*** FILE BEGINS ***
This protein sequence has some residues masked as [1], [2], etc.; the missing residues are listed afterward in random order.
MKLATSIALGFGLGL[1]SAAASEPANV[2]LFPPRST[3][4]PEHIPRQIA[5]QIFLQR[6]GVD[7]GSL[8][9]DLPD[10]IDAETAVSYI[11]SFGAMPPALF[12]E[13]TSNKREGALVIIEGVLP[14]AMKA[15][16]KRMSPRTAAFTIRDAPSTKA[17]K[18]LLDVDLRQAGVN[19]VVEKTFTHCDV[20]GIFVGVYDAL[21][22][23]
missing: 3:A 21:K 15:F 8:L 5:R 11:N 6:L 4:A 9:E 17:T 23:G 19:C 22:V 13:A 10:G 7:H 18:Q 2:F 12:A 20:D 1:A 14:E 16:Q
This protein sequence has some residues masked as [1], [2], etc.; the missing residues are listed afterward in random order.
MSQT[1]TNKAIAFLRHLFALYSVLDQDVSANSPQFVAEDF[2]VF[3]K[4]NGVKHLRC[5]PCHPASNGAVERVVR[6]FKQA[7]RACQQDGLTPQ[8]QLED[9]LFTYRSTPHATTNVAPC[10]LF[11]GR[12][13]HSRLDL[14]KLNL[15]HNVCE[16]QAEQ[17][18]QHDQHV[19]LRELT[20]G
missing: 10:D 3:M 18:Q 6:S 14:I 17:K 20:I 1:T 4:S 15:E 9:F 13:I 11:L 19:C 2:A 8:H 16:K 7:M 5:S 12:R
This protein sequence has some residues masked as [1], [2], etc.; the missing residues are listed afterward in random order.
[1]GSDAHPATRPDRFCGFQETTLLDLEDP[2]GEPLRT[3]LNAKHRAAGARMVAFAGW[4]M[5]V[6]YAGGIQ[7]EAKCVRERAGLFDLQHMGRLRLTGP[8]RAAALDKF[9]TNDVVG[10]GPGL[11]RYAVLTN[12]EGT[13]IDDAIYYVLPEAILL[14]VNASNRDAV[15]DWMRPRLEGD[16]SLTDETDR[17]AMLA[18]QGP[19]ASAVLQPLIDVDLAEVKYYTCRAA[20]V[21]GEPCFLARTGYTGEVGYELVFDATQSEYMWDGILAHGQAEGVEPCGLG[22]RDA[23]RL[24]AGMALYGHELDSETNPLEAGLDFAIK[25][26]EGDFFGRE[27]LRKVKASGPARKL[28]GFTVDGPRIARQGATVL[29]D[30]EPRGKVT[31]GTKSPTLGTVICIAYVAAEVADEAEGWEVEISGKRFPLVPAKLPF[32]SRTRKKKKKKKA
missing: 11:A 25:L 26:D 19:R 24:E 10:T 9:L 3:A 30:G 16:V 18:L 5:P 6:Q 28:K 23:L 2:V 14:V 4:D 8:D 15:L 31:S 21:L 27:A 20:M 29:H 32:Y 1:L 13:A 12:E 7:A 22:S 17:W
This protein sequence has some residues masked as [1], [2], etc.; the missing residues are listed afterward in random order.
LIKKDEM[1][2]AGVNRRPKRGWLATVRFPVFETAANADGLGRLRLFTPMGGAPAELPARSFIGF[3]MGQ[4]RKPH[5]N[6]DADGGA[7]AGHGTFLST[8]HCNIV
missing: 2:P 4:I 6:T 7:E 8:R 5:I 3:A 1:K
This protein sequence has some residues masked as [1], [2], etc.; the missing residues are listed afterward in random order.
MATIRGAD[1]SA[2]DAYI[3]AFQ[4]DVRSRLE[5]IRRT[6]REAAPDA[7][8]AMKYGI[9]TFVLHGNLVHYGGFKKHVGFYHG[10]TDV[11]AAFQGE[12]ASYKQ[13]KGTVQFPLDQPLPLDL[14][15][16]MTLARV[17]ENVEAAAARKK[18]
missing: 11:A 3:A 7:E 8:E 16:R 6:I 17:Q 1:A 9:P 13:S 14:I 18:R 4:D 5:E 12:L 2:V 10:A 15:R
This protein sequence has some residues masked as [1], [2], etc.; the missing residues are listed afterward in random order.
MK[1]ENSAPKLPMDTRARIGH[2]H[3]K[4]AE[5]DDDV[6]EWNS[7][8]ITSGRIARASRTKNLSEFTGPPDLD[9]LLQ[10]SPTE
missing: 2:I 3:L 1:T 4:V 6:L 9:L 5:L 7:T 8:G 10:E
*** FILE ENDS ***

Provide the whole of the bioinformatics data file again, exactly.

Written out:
This protein sequence has some residues masked as [1], [2], etc.; the missing residues are listed afterward in random order.
MKLATSIALGFGLGL[1]SAAASEPANV[2]LFPPRST[3][4]PEHIPRQIA[5]QIFLQR[6]GVD[7]GSL[8][9]DLPD[10]IDAETAVSYI[11]SFGAMPPALF[12]E[13]TSNKREGALVIIEGVLP[14]AMKA[15][16]KRMSPRTAAFTIRDAPSTKA[17]K[18]LLDVDLRQAGVN[19]VVEKTFTHCDV[20]GIFVGVYDAL[21][22][23]
missing: 3:A 21:K 15:F 8:L 5:R 11:N 6:L 4:A 9:E 17:T 23:G 19:C 22:V 13:A 10:G 7:H 18:Q 2:F 12:A 20:D 1:A 14:E 16:Q
This protein sequence has some residues masked as [1], [2], etc.; the missing residues are listed afterward in random order.
MSQT[1]TNKAIAFLRHLFALYSVLDQDVSANSPQFVAEDF[2]VF[3]K[4]NGVKHLRC[5]PCHPASNGAVERVVR[6]FKQA[7]RACQQDGLTPQ[8]QLED[9]LFTYRSTPHATTNVAPC[10]LF[11]GR[12][13]HSRLDL[14]KLNL[15]HNVCE[16]QAEQ[17][18]QHDQHV[19]LRELT[20]G
missing: 10:D 3:M 18:Q 6:S 14:I 17:K 20:I 1:T 4:S 15:E 9:F 13:I 11:L 19:C 2:A 8:H 16:K 7:M 5:S 12:R
This protein sequence has some residues masked as [1], [2], etc.; the missing residues are listed afterward in random order.
[1]GSDAHPATRPDRFCGFQETTLLDLEDP[2]GEPLRT[3]LNAKHRAAGARMVAFAGW[4]M[5]V[6]YAGGIQ[7]EAKCVRERAGLFDLQHMGRLRLTGP[8]RAAALDKF[9]TNDVVG[10]GPGL[11]RYAVLTN[12]EGT[13]IDDAIYYVLPEAILL[14]VNASNRDAV[15]DWMRPRLEGD[16]SLTDETDR[17]AMLA[18]QGP[19]ASAVLQPLIDVDLAEVKYYTCRAA[20]V[21]GEPCFLARTGYTGEVGYELVFDATQSEYMWDGILAHGQAEGVEPCGLG[22]RDA[23]RL[24]AGMALYGHELDSETNPLEAGLDFAIK[25][26]EGDFFGRE[27]LRKVKASGPARKL[28]GFTVDGPRIARQGATVL[29]D[30]EPRGKVT[31]GTKSPTLGTVICIAYVAAEVADEAEGWEVEISGKRFPLVPAKLPF[32]SRTRKKKKKKKA
missing: 11:A 25:L 26:D 19:R 24:E 10:T 9:L 3:A 30:G 16:V 18:L 5:P 6:Q 28:K 23:L 2:V 14:V 4:D 8:D 15:L 31:S 21:L 27:A 20:M 29:H 32:Y 1:L 13:A 12:E 7:A 22:S 17:W
This protein sequence has some residues masked as [1], [2], etc.; the missing residues are listed afterward in random order.
LIKKDEM[1][2]AGVNRRPKRGWLATVRFPVFETAANADGLGRLRLFTPMGGAPAELPARSFIGF[3]MGQ[4]RKPH[5]N[6]DADGGA[7]AGHGTFLST[8]HCNIV
missing: 2:P 4:I 6:T 7:E 8:R 5:I 3:A 1:K
This protein sequence has some residues masked as [1], [2], etc.; the missing residues are listed afterward in random order.
MATIRGAD[1]SA[2]DAYI[3]AFQ[4]DVRSRLE[5]IRRT[6]REAAPDA[7][8]AMKYGI[9]TFVLHGNLVHYGGFKKHVGFYHG[10]TDV[11]AAFQGE[12]ASYKQ[13]KGTVQFPLDQPLPLDL[14][15][16]MTLARV[17]ENVEAAAARKK[18]
missing: 11:A 3:A 7:E 8:E 16:R 6:I 17:Q 1:A 9:P 13:S 14:I 18:R 4:D 5:E 12:L 2:V 10:A 15:R
This protein sequence has some residues masked as [1], [2], etc.; the missing residues are listed afterward in random order.
MK[1]ENSAPKLPMDTRARIGH[2]H[3]K[4]AE[5]DDDV[6]EWNS[7][8]ITSGRIARASRTKNLSEFTGPPDLD[9]LLQ[10]SPTE
missing: 2:I 3:L 1:T 4:V 6:L 9:L 5:L 7:T 8:G 10:E